Cat-astrophe: Stray and abandoned cats on the loose after fence cut at Lethbridge rescue
Volunteers at the Last Chance Cat Ranch woke up to discover the rescue society had been vandalized overnight, when someone cut a wire fence on of the outdoor pens, allowing some of the felines to escape.
“It’s always a concern that someone might come in and so something nefarious,” said volunteer Laurie Olmsted, who came in to help round up the missing animals.
The incident was captured by surveillance cameras mounted on the property. The video shows two people approaching the front door. One of them, a woman, then makes her way into the backyard, where she crouches beside the catio, a fenced enclosure that’s attached to the garage.
Cats housed in the garage can access the catio through a small pet door.
When volunteers arrived on scene, they found an opening had been cut into the wire fence, and a number of cats were missing.
“It breaks my heart,” said rescue volunteer Michelle Hansen.
“I tear up thinking we might have cats that we might not get back. It’s terrible and it’s cruel that somebody would do this."
Last Chance Cat Ranch is a non-for-profit rescue organization that has been in operation since 2003.
Their mission is to save homeless cats and kittens, and find forever homes for strays or abandoned cats.
Founder Elizabeth Ginn said 14 cats were housed inside the garage and catio, including a pair that were in the process of being adopted. The area is also used to house some of the older, sanctuary cats with disabilities or health issues.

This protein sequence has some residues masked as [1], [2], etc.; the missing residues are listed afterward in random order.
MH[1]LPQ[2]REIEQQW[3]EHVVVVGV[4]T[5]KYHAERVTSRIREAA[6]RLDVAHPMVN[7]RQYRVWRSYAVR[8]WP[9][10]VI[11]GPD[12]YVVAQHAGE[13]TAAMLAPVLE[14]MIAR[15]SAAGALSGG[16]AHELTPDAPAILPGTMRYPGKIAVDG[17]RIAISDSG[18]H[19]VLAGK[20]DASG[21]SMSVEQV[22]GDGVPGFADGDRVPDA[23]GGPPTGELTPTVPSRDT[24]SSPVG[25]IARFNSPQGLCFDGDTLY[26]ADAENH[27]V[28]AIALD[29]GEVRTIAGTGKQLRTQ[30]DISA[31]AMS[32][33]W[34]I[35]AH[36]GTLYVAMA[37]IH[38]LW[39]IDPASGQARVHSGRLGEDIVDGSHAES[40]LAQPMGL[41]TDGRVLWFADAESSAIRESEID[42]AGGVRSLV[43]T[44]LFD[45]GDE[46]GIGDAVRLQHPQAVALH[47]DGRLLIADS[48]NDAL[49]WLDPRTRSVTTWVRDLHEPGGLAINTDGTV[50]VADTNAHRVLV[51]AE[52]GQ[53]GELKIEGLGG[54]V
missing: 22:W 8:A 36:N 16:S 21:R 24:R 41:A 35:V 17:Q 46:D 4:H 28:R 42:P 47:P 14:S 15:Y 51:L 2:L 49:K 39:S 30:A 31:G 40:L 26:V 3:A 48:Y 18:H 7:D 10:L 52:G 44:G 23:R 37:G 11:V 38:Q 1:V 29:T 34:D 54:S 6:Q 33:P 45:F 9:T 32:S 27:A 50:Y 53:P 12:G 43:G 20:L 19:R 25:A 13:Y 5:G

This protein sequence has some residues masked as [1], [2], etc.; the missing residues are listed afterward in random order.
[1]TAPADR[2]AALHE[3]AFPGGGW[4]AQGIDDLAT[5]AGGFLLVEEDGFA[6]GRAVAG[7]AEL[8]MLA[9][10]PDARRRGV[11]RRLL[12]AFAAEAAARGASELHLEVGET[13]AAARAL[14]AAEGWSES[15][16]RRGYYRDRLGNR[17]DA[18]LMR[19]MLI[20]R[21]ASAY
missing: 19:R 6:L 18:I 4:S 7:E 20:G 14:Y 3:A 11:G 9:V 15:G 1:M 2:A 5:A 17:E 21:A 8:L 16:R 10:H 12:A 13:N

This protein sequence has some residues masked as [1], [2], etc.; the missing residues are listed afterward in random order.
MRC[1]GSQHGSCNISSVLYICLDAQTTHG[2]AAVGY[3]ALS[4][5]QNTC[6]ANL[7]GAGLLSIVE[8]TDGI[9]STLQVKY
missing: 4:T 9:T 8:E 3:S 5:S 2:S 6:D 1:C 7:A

Wire was cut in fencing to allow the cats to escape. (Courtesyt Last Chance Cat Ranch)
“The catio is where they go to get fresh air, and enjoy the sun and listen to the birds,” said Ginn.
“It’s a very safe environment for them, until this.”
Not all of the cats left the sanctuary.
Hansen said several remained inside the garage or stayed nearby.
“They know my voice so I’ve been calling for them, and we did have one little guy come back," she said.
Volunteers spent the morning searching the neighborhood and have set up some traps baited with food, to try and entice them back to the yard.
As of Tuesday afternoon, three of the cats were still missing.
Olmsted said two of the animals came from a homeless situation, are quite shy, and may be difficult to catch.
“Everyone cares,” she said. “We invest a lot of time and love in these animals and to have them let go like that is hard.”
Ginn says the rescue society is looking at how it can make their property more secure, including stronger fencing or the possibility they may have to hire overnight security.
But she said those options would be an extra expense, for a non-profit that relies on public donations to cover operating costs.
Volunteers have contacted police, and said they will be handing over the surveillance video to help with the investigation.